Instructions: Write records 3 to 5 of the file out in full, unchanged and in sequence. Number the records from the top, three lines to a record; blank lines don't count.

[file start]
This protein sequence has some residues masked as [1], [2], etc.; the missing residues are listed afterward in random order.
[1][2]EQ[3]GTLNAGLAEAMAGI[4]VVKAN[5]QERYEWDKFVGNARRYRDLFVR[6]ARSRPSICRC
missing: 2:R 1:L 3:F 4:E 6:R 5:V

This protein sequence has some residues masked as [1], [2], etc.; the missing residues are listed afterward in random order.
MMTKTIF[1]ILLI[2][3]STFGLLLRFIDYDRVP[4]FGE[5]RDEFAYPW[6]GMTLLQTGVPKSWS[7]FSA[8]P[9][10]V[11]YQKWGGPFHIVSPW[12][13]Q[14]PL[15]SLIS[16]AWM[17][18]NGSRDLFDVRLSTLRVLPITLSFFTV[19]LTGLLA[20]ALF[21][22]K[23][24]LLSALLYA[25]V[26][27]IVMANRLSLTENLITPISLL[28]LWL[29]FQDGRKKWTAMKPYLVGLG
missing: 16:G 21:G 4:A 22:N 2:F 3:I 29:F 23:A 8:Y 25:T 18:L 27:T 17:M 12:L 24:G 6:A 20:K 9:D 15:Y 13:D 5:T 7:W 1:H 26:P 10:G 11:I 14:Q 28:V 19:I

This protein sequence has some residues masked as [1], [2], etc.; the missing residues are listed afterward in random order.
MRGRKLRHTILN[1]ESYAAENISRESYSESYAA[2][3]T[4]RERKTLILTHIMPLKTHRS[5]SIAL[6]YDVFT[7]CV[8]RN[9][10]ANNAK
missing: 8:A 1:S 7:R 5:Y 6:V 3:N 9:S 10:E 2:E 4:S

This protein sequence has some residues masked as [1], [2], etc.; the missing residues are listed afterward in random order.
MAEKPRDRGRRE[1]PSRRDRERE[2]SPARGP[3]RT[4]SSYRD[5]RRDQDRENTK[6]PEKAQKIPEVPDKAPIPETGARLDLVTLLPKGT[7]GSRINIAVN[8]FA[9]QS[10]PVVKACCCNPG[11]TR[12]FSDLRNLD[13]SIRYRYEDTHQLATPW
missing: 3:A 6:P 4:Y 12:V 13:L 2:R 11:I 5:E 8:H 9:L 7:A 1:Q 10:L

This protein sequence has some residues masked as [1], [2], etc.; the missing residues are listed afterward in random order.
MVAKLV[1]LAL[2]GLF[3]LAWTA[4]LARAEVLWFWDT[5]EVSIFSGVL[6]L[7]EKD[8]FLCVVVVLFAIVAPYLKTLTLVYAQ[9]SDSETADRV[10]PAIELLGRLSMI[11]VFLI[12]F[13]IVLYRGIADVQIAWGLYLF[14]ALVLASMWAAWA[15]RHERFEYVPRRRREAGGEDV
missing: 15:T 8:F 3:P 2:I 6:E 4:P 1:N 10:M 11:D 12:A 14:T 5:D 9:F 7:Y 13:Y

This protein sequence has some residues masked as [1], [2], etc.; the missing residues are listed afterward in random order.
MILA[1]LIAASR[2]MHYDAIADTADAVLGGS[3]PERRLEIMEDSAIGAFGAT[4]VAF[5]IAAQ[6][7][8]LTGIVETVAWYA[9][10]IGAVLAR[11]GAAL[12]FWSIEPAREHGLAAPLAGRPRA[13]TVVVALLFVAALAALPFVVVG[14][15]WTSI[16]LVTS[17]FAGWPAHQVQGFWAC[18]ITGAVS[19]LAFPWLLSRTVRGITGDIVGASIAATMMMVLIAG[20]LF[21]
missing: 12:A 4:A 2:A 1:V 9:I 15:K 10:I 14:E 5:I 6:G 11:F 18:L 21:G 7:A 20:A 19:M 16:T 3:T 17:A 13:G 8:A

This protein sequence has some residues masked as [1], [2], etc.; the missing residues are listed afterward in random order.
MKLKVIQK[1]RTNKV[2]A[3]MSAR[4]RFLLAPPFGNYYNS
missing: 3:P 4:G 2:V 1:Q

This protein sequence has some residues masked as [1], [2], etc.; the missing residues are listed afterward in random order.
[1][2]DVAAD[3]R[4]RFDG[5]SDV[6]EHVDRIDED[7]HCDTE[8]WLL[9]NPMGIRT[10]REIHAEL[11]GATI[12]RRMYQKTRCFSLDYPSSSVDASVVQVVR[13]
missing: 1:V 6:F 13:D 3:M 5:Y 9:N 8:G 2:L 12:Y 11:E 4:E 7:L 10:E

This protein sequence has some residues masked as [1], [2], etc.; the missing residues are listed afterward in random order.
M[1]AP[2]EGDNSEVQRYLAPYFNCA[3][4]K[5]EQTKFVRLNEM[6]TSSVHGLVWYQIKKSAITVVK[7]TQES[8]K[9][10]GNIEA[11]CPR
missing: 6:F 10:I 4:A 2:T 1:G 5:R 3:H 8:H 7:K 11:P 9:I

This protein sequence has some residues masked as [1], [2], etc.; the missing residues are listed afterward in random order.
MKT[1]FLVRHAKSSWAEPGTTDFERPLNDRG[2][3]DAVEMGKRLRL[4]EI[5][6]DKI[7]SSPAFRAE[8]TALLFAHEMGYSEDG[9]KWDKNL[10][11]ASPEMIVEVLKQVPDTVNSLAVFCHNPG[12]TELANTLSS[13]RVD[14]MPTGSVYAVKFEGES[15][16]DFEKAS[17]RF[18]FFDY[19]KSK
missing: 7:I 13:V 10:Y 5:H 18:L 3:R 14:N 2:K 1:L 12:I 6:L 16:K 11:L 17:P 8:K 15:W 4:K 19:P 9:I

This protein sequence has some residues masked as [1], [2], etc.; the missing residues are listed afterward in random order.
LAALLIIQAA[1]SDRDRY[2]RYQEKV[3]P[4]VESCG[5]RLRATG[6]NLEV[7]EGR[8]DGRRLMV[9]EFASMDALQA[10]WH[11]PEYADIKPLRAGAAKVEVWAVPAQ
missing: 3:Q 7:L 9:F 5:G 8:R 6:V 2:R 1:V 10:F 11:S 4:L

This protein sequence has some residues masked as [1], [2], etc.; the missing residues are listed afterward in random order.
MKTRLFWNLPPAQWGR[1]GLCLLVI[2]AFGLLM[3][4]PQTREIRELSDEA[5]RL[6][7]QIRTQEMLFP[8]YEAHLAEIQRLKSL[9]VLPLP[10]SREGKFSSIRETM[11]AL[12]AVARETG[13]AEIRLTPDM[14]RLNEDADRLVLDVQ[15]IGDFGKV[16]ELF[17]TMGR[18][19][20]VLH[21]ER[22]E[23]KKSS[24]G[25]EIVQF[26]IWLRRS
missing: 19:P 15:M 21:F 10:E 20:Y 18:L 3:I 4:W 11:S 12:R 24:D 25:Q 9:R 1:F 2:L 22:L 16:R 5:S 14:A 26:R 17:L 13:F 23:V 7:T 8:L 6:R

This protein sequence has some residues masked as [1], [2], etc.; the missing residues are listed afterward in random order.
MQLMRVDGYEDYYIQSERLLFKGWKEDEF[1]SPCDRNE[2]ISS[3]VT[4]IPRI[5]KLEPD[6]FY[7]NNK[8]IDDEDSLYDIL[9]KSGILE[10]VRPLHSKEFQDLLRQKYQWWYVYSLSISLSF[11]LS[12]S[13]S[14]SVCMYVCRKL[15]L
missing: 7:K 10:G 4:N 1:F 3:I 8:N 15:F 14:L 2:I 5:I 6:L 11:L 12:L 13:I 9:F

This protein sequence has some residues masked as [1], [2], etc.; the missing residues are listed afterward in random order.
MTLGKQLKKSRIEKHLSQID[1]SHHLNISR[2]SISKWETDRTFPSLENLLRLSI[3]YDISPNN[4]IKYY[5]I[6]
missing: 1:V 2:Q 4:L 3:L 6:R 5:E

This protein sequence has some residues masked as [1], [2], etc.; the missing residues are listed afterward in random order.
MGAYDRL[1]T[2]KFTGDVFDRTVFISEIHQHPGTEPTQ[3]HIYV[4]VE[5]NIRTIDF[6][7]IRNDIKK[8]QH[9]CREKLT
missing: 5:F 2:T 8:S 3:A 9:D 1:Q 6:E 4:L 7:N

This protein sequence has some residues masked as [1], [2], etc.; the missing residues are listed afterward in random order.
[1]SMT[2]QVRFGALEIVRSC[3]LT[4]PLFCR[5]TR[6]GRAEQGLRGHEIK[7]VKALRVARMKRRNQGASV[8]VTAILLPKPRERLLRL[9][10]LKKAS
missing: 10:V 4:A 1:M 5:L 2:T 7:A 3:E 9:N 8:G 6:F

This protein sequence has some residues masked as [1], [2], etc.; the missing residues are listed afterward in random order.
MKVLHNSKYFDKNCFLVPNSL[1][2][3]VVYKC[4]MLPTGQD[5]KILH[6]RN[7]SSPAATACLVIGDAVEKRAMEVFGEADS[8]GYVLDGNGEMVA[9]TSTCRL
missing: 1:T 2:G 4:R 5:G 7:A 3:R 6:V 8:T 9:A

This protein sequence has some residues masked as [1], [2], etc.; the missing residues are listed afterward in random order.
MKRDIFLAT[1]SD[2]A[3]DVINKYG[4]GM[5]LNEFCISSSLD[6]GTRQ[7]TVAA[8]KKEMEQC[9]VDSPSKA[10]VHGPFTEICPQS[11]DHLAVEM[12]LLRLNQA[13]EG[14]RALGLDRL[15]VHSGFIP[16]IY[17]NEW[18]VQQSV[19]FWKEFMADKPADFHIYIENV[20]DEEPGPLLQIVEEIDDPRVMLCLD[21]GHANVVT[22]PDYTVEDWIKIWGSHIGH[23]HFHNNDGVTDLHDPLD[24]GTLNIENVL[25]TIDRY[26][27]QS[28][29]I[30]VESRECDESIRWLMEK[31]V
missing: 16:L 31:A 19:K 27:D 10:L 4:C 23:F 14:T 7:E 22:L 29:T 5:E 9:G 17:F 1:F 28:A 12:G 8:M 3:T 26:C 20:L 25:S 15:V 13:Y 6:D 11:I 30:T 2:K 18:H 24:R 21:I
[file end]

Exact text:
This protein sequence has some residues masked as [1], [2], etc.; the missing residues are listed afterward in random order.
MRGRKLRHTILN[1]ESYAAENISRESYSESYAA[2][3]T[4]RERKTLILTHIMPLKTHRS[5]SIAL[6]YDVFT[7]CV[8]RN[9][10]ANNAK
missing: 8:A 1:S 7:R 5:Y 6:V 3:N 9:S 10:E 2:E 4:S

This protein sequence has some residues masked as [1], [2], etc.; the missing residues are listed afterward in random order.
MAEKPRDRGRRE[1]PSRRDRERE[2]SPARGP[3]RT[4]SSYRD[5]RRDQDRENTK[6]PEKAQKIPEVPDKAPIPETGARLDLVTLLPKGT[7]GSRINIAVN[8]FA[9]QS[10]PVVKACCCNPG[11]TR[12]FSDLRNLD[13]SIRYRYEDTHQLATPW
missing: 3:A 6:P 4:Y 12:V 13:L 2:R 11:I 5:E 8:H 9:L 7:A 1:Q 10:L

This protein sequence has some residues masked as [1], [2], etc.; the missing residues are listed afterward in random order.
MVAKLV[1]LAL[2]GLF[3]LAWTA[4]LARAEVLWFWDT[5]EVSIFSGVL[6]L[7]EKD[8]FLCVVVVLFAIVAPYLKTLTLVYAQ[9]SDSETADRV[10]PAIELLGRLSMI[11]VFLI[12]F[13]IVLYRGIADVQIAWGLYLF[14]ALVLASMWAAWA[15]RHERFEYVPRRRREAGGEDV
missing: 15:T 8:F 3:P 2:I 6:E 4:P 1:N 10:M 11:D 12:A 14:T 5:D 9:F 7:Y 13:Y